The Latest News & Views
Off-road vehicles would be able to travel most of Cape Lookout National Seashore under a draft management plan, which also would create three "pedestrian only" areas on the seashore.
Bears in Yellowstone National Park and visitors who watch bears cost money, both in terms of the park's approach to bear management, and its approach to "bear jams" on the park's roads. And, interestingly, a study shows that a majority of Yellowstone visitors would pay as much $50 extra dollars in entrance fees to ensure the opportunity to see bears in the park.
Delaware North Companies wins Grand Canyon National Park concessions contract at the South Rim.
A body presumed to be that of a missing Arizona man was spotted Wednesday several hundred feet below the South Rim at Grand Canyon National Park, but rangers weren't going to be able to reach it before Thursday.
Imagine, for a moment, that you're in charge of setting fees for the National Park System. What would you charge for, and how much would you charge? Or would you charge anything at all?
A vintage movie, typical of a "home movie," shot in Yellowstone National Park decades ago is being restored by the National Archives, casting a unique light on park visitors of an earlier day. What's particularly interesting is the grainy 16mm film, thought to be black-and-white, actually was shot in color, making it one of the first color films to be shot in the park.
Bison madness is in full swing in Yellowstone National Park with snorting, groaning, spitting, bison bulls chasing the girls (cows) down the roads, much to the delight of many park visitors who gladly park their vehicles in the road and film the action. No family vacation is complete without getting caught in a Yellowstone bison jam.
A coastal brown bear doomed to death by a snare around her neck was saved by Katmai National Park and Preserve rangers and biologists who were able to remove the snare, and tatoo her for future identification, in a quickly performed procedure.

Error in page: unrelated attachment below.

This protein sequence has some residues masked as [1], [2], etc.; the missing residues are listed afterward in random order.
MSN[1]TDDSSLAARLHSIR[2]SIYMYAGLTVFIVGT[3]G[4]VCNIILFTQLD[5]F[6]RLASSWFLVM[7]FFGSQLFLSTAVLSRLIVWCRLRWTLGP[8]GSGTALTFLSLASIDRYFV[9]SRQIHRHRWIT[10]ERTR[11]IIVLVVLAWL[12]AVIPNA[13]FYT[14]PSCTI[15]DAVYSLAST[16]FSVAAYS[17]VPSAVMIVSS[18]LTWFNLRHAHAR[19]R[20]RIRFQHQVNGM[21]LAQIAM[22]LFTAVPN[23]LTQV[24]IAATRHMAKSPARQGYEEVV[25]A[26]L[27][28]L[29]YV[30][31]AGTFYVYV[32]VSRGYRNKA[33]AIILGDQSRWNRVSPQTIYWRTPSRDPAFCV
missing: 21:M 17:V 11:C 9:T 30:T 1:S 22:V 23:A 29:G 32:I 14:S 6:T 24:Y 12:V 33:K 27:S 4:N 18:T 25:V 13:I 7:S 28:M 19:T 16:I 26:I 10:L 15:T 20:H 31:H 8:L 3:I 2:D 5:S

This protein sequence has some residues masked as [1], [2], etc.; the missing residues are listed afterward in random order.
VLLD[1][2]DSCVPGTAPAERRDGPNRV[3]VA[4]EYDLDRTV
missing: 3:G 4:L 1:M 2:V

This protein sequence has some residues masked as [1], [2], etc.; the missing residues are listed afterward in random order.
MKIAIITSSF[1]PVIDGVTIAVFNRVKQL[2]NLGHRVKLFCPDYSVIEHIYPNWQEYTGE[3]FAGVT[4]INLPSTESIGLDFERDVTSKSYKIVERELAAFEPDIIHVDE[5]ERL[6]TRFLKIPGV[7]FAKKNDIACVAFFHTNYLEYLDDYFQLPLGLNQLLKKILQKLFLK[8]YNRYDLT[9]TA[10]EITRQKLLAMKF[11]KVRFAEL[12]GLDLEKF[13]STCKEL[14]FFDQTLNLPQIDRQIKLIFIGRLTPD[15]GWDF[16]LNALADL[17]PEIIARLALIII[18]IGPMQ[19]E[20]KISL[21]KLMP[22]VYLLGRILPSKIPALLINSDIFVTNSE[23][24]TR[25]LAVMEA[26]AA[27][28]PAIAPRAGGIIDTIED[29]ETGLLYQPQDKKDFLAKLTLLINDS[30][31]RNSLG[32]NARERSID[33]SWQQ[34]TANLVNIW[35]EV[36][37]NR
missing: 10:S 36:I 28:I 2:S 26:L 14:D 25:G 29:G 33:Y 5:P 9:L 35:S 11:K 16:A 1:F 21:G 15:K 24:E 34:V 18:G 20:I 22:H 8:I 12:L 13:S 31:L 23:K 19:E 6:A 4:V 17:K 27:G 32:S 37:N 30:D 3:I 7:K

With bears acting more like bears in terms of eating their normal fare, the dock at Oak Island in Apostle Islands National Lakeshore in Wisconsin has reopened to boaters.
The Western Banded Gecko, or Coleonyx variegatus, is no stranger to beating the heat. Their nocturnal lifestyle is ideal for the sizzling desert climate. You are more likely to encounter them on a night stroll under the stars than in the mid-day sun. Though many confuse the Western Banded Gecko with young Gila monsters, they are much smaller and lack venomous characteristics.
Fancy yourself a good photographer? If you work for the Natinal Park Service, or are a Volunteer-In-Parks staffer, consider entering Eastern National's 2015 Passport To Your National Parks® Photo Contest. Ten winning national park photos will be featured on the 2015 Passport To Your National Parks® annual stamp series—nine by Passport geographic regions and one National Stamp.
As big as Yellowstone National Park is -- 63 miles north to south and 54 miles east to west -- perhaps it's not too surprising that someone not interested in driving to a trailhead in the park decided to make their own on the edge of the park. But by this fall, that trail should be erased as park crews finish the second of two years' work in removing signs of the illegal trail.
While mountain lions are magnificent animals, they can also be dangerous. That's why Dinosaur National Monument officials want visitors to know that there has been recent mountain lion activity in the Echo Park area, where a fresh kill was spotted July 22.
In a move to protect hikers from themselves, officials at Lake Mead National Recreation Area in Nevada have temporarily closed the Goldstrike Canyon and Arizona Hot Springs trails because it's too hot for most people.
"Union made" will soon be a phrase you can utter at Assateague Island National Seashore, as a conservation corps team will be working there later this year under supervision of an organization related to the AFL-CIO.
National park photography classes will take a big step forward in late August when Ian Shive, an award-winning photographer and author of The National Parks: Our American Landscape, conducts a live class over the Internet from Olympic and Mount Rainier national parks.